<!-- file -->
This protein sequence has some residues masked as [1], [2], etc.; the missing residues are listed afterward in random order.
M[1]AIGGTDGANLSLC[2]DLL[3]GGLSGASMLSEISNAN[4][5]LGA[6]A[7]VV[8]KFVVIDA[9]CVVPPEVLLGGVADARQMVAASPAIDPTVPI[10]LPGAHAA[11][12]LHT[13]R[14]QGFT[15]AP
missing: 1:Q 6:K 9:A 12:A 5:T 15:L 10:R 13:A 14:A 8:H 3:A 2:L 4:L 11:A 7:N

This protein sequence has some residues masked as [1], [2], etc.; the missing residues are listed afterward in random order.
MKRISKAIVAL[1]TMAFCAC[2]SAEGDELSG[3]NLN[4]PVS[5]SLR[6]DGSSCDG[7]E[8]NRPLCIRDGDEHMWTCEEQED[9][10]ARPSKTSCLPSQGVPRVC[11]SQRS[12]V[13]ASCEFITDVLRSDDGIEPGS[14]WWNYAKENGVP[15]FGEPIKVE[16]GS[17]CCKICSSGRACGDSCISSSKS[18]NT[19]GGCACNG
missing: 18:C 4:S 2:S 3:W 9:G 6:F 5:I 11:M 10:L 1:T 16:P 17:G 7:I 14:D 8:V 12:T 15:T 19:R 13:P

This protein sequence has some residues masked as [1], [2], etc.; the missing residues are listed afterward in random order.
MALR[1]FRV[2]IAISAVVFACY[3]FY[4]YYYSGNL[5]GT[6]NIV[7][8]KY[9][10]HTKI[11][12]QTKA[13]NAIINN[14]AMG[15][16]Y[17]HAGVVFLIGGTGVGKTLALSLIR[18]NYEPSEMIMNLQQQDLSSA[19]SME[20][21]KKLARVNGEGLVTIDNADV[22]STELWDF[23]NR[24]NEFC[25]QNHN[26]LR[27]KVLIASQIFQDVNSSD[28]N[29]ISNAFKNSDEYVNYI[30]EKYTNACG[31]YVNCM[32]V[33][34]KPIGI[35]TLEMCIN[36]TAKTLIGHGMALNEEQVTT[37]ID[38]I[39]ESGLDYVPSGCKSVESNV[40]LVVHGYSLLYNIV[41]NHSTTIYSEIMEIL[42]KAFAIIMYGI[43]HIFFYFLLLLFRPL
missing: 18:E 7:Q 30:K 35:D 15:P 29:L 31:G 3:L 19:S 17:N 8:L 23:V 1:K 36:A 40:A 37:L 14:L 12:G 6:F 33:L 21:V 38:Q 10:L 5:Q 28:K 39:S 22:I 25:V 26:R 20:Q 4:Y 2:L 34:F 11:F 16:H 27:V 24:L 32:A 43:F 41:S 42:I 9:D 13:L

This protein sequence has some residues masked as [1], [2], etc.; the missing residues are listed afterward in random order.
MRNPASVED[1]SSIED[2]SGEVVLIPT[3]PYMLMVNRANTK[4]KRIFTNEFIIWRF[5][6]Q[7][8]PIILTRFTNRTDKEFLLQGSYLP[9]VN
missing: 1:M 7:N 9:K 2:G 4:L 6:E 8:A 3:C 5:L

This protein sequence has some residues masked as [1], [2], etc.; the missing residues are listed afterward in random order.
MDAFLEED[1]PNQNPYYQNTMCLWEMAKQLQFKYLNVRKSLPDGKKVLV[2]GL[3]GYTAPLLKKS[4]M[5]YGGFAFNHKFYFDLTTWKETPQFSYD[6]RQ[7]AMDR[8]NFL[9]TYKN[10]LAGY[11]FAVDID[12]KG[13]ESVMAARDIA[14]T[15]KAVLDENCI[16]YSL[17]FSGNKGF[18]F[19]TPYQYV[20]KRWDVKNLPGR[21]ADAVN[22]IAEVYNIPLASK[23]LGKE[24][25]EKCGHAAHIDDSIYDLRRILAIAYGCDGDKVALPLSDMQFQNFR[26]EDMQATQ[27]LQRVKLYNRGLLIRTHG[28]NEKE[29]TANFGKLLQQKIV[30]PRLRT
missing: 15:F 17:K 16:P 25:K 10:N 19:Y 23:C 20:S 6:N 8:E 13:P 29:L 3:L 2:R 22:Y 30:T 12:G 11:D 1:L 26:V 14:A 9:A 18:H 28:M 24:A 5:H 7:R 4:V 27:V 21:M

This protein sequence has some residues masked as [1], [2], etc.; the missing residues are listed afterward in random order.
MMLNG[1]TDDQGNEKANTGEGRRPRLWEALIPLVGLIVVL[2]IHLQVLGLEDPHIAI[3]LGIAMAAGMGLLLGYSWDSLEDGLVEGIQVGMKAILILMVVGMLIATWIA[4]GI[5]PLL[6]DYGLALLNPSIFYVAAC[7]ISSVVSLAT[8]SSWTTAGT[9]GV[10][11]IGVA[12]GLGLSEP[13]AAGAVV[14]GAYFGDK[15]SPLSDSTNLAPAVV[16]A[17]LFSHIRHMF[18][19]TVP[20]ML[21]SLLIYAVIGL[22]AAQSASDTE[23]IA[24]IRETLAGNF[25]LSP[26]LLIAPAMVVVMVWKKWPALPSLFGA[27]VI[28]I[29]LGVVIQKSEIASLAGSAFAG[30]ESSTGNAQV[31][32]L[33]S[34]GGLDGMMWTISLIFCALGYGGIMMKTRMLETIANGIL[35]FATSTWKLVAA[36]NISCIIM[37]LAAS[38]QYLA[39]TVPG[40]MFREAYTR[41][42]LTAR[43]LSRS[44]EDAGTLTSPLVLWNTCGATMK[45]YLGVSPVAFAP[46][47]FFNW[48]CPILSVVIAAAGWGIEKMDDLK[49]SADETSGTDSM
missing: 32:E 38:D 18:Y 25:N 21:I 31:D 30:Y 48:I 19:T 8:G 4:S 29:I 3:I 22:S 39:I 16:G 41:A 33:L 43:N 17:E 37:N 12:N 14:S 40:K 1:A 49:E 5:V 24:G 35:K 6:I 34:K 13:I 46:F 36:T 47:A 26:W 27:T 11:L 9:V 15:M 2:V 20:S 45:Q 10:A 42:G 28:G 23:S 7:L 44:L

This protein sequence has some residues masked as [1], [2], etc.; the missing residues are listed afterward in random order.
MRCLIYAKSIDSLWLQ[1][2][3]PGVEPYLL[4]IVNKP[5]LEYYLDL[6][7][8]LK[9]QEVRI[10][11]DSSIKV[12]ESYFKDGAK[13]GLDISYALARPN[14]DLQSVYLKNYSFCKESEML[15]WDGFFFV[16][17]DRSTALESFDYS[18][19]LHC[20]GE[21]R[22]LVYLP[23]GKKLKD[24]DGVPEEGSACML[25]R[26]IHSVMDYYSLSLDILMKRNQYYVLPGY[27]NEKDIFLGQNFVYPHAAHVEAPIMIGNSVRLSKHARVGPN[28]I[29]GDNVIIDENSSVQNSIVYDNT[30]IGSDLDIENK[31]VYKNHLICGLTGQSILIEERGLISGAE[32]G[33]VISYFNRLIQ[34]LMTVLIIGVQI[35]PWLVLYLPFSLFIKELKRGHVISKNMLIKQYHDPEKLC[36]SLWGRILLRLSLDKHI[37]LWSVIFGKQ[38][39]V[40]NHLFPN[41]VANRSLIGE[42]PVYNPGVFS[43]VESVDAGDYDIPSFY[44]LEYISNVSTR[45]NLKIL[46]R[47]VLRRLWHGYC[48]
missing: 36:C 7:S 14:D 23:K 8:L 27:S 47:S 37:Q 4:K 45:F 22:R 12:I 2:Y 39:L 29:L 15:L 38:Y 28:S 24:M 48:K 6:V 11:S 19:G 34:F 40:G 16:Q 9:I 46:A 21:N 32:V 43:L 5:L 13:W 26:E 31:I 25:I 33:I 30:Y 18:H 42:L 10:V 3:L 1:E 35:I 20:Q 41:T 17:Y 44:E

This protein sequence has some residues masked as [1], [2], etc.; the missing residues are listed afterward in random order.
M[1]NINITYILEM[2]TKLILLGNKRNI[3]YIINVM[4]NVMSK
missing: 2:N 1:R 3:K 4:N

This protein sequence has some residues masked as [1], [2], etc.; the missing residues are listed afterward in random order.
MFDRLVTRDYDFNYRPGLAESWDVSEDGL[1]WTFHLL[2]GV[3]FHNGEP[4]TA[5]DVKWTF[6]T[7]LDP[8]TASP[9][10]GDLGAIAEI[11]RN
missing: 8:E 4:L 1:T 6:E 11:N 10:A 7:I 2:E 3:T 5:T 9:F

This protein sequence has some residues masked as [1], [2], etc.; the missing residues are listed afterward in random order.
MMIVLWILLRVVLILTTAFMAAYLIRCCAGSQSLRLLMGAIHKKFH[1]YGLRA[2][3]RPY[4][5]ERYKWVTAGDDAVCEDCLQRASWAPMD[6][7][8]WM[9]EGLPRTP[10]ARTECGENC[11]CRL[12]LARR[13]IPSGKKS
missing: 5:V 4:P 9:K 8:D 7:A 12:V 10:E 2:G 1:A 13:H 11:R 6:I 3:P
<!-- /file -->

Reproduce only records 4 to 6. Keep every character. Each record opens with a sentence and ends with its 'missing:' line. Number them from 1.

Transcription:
This protein sequence has some residues masked as [1], [2], etc.; the missing residues are listed afterward in random order.
MRNPASVED[1]SSIED[2]SGEVVLIPT[3]PYMLMVNRANTK[4]KRIFTNEFIIWRF[5][6]Q[7][8]PIILTRFTNRTDKEFLLQGSYLP[9]VN
missing: 1:M 7:N 9:K 2:G 4:L 6:E 8:A 3:C 5:L

This protein sequence has some residues masked as [1], [2], etc.; the missing residues are listed afterward in random order.
MDAFLEED[1]PNQNPYYQNTMCLWEMAKQLQFKYLNVRKSLPDGKKVLV[2]GL[3]GYTAPLLKKS[4]M[5]YGGFAFNHKFYFDLTTWKETPQFSYD[6]RQ[7]AMDR[8]NFL[9]TYKN[10]LAGY[11]FAVDID[12]KG[13]ESVMAARDIA[14]T[15]KAVLDENCI[16]YSL[17]FSGNKGF[18]F[19]TPYQYV[20]KRWDVKNLPGR[21]ADAVN[22]IAEVYNIPLASK[23]LGKE[24][25]EKCGHAAHIDDSIYDLRRILAIAYGCDGDKVALPLSDMQFQNFR[26]EDMQATQ[27]LQRVKLYNRGLLIRTHG[28]NEKE[29]TANFGKLLQQKIV[30]PRLRT
missing: 15:F 17:K 16:P 25:K 10:N 19:Y 23:C 20:S 6:N 8:E 13:P 29:L 3:L 2:R 22:Y 30:T 12:G 11:D 1:L 26:V 14:A 9:A 18:H 28:M 24:A 5:H 7:R 4:V 27:V 21:M

This protein sequence has some residues masked as [1], [2], etc.; the missing residues are listed afterward in random order.
MMLNG[1]TDDQGNEKANTGEGRRPRLWEALIPLVGLIVVL[2]IHLQVLGLEDPHIAI[3]LGIAMAAGMGLLLGYSWDSLEDGLVEGIQVGMKAILILMVVGMLIATWIA[4]GI[5]PLL[6]DYGLALLNPSIFYVAAC[7]ISSVVSLAT[8]SSWTTAGT[9]GV[10][11]IGVA[12]GLGLSEP[13]AAGAVV[14]GAYFGDK[15]SPLSDSTNLAPAVV[16]A[17]LFSHIRHMF[18][19]TVP[20]ML[21]SLLIYAVIGL[22]AAQSASDTE[23]IA[24]IRETLAGNF[25]LSP[26]LLIAPAMVVVMVWKKWPALPSLFGA[27]VI[28]I[29]LGVVIQKSEIASLAGSAFAG[30]ESSTGNAQV[31][32]L[33]S[34]GGLDGMMWTISLIFCALGYGGIMMKTRMLETIANGIL[35]FATSTWKLVAA[36]NISCIIM[37]LAAS[38]QYLA[39]TVPG[40]MFREAYTR[41][42]LTAR[43]LSRS[44]EDAGTLTSPLVLWNTCGATMK[45]YLGVSPVAFAP[46][47]FFNW[48]CPILSVVIAAAGWGIEKMDDLK[49]SADETSGTDSM
missing: 32:E 38:D 18:Y 25:N 21:I 31:D 30:Y 48:I 19:T 8:G 4:S 29:I 3:I 22:S 39:I 16:G 41:A 33:L 43:N 17:E 37:N 12:N 14:S 40:K 1:A 49:E 5:V 24:G 35:K 6:I 34:K 13:I 46:F 36:T 47:A 26:W 27:T 11:L 9:V 15:M 2:V 20:S 45:Q 10:A 42:G 28:G 23:S 7:L 44:L